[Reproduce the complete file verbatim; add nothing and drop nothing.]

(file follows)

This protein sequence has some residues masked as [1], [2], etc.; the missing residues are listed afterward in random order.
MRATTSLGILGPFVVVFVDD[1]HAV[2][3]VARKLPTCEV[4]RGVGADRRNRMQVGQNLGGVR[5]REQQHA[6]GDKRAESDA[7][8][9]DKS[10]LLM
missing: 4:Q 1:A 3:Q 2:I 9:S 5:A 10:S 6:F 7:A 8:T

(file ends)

This protein sequence has some residues masked as [1], [2], etc.; the missing residues are listed afterward in random order.
MRATTSLGILGPFVVVFVDD[1]HAV[2][3]VARKLPTCEV[4]RGVGADRRNRMQVGQNLGGVR[5]REQQHA[6]GDKRAESDA[7][8][9]DKS[10]LLM
missing: 4:Q 1:A 3:Q 2:I 9:S 5:A 10:S 6:F 7:A 8:T